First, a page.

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Aaniyah Omardien is founder and director of The Beach Co-op (TBCO), a not-for-profit company that evolved from a simple desire to clean up SA’s beaches.

Let’s rewind a bit… TBCO began in 2015 when a group of volunteers started meeting every new moon to collect marine debris at their local surf break – the rocky shore at Surfers Corner in Muizenberg.

According to their website, they wanted to do something for the ocean that gives us so much. And this vision underlies the work they do today. Although they focus on single-use plastic, their driving motivation is to improve the health of our ocean.

TBCO works collaboratively and creatively within ocean communities and with government and business to protect, restore and regenerate the integrity of ocean ecosystems. It follows that their key focus is to nurture ocean communities that care for our marine environment.

Aaniyah tells Go Hustle about the journey…

 

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Community is key

Aaniyah is all about sharing the beauty and wonder of the ocean with her fellow human beings. “I love bringing people together and building a community that takes responsibility and cares for our ocean,” she says. “I understand that not everyone has had access to the ocean; therefore, creating opportunities for marginalised groups to have access, [giving them] the opportunity to explore and immerse themselves in the wonder and awe of the ocean’s beauty, is something that brings me so much joy.”

 

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Curious about marine environmentalism?

LinkedIn is a good platform to network. It’ll also give you an idea of the various stakeholders involved. Then there’s simply diving right in… “Starting a voluntary project or reaching out to ask if there’s help needed on existing projects could create opportunities for you to learn and grow,” says Aaniyah.

READ MORE: Interested In Environmental Education? Here’s What You Need To Know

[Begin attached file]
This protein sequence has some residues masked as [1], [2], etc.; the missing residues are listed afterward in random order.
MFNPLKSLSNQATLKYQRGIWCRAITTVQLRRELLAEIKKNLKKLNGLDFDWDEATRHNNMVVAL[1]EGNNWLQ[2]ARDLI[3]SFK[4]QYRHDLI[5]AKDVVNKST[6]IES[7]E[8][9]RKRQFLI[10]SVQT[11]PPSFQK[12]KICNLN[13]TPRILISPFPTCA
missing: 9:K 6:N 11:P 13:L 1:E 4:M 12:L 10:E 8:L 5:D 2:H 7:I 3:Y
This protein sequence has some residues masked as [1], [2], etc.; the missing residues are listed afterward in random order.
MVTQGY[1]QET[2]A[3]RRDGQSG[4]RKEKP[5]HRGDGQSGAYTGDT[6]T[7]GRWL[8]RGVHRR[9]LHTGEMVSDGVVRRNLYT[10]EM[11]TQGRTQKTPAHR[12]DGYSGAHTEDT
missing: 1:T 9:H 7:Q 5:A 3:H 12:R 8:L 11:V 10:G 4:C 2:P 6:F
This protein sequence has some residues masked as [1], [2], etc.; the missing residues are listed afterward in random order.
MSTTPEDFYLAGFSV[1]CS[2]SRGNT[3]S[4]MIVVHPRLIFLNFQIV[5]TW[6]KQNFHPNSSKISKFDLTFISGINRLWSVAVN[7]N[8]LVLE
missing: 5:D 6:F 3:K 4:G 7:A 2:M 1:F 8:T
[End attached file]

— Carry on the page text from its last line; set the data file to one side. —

Just know that the conservation sector is traditional

The conservation sector is traditional in its approach, explains Aaniyah. This stems from a legacy of colonialism and patriarchy, so it can be tough for a woman at the outset. But don’t lose heart…

“This year I’ve been part of a Women for the Environment in Africa leadership programme,” says Aaniyah, “and this has renewed my hope for females working in the conservation sector.”

There are also not many people of colour in the conservation sector. This was especially the case when Aaniyah started her career 18 years ago. “I’ve always tried to work at the intersection of people and nature and social justice issues that emerge from working at this intersection were initially not well received with the way that conservation has traditionally been practised. This is changing though,” she says optimistically.

 

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Overcoming challenges looks different for everyone…

“It’s taken me a long time to build the confidence to call out some of the flaws in traditional conservation approaches,” says Aaniyah. “Initially I was drawn to concepts of co-management. I feel that taking the plunge and registering The Beach Co-op as a non-profit company helped me understand and test concepts and ideas that challenged the traditional way of doing conservation. And, more recently, meeting and working with other people of colour who are also challenging the linear conservation approaches has helped encourage and foster hope for a new kind of conservation which prioritises social justice issues,” she says.

 

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A post shared by Aaniyah Omardien (@aani_crab)

Life and leadership lessons she’s learnt along the way

1/ “Never be ashamed of who you are and what you can offer. Be proud of being different. Show up and shake things up. Be authentic and proud of your heritage.”

2/ “Create time and space for joy and self-care as part of your self-preservation.”

Connect with Aaniya

Instagram @thebeachco_op and @aani_crab

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